Deng Lab - Neutrophil-specific knockout demonstrates a role for mitochondria in regulating neutrophil motility in zebrafish
Neutrophils are fast moving cells essential for host immune functions. Although they primarily rely on glycolysis for ATP, isolated primary human neutrophils depend on mitochondrial membrane potential for chemotaxis. Whether mitochondria regulate neutrophil motility in vivo, however, and the underlying molecular mechanisms remain obscure. Here, we visualized mitochondria in an interconnected network that localizes to the front and rear of migrating neutrophils using a novel transgenic zebrafish line. To disrupt mitochondrial function genetically, we established a gateway system harboring the CRISPR/Cas9 elements for tissue-specific knockout. In a transgenic line, neutrophil-specific disruption of mitochondrial DNA polymerase, polg, significantly reduced the velocity of neutrophil interstitial migration. In addition, inhibiting the mitochondrial electron transport chain or the enzymes that reduce mitochondrial reactive oxygen species also inhibited neutrophil motility. In addition, the reduced cell motility resulted from neutrophil-specific knockout of sod1 was rescued with sod1 mRNA overexpression or treating with scavengers of reactive oxygen species. Together, our work has provided the first in vivo evidence that mitochondria regulate neutrophil motility, tools for the functional characterization of mitochondria related genes in neutrophils, and insights into immune deficiency seen in patients with primary mitochondrial disorders.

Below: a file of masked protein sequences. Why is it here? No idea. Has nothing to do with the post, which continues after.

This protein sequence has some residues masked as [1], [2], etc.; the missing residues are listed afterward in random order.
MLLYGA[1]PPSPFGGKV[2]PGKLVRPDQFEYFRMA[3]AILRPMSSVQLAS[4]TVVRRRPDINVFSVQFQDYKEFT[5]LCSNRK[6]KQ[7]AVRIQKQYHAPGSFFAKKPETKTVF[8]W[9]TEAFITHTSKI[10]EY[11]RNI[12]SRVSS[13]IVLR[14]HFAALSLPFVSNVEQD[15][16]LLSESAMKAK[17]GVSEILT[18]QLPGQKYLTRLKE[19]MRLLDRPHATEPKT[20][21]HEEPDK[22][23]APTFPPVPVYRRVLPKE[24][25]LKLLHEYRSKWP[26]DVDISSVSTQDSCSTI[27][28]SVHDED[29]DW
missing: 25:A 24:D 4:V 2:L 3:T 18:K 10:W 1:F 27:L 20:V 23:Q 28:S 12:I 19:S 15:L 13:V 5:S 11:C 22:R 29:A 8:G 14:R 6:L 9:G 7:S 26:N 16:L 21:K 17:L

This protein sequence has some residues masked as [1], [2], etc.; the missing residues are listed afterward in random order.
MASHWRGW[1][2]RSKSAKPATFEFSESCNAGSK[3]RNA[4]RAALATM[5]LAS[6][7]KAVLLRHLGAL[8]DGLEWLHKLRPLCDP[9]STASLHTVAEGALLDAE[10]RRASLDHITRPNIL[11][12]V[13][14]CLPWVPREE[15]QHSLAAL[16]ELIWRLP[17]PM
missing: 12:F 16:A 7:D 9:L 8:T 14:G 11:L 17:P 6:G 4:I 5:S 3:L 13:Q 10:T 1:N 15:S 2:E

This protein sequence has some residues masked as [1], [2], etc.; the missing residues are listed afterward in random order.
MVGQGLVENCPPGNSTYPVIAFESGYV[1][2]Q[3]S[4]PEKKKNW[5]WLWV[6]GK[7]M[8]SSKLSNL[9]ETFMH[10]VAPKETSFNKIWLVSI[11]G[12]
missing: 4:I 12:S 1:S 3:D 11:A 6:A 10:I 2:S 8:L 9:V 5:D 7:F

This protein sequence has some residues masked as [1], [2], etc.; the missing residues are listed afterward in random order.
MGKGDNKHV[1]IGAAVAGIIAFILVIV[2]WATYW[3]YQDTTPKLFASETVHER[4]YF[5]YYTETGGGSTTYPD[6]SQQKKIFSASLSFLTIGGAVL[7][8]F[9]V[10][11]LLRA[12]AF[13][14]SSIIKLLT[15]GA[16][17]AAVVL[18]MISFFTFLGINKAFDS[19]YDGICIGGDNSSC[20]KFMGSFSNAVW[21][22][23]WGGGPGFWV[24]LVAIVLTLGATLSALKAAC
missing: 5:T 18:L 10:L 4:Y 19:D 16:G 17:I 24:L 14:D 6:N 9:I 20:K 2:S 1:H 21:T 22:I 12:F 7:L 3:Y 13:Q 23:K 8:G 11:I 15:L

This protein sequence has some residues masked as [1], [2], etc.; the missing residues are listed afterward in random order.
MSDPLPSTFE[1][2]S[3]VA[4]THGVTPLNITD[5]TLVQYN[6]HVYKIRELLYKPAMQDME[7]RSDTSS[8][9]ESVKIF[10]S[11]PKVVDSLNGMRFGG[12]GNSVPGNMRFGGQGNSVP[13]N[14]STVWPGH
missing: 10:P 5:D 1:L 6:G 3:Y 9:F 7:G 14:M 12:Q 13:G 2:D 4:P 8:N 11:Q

Qing Deng, Assistant Professor, PI
Chris Staiger, Professor, Co-PI
Link to paper
Ralph W. and Grace M. Showalter Research Trust to DQ and CS,
National Institutes of Health [R35GM119787 to DQ and P30CA023168 to Purdue Center for Cancer Research].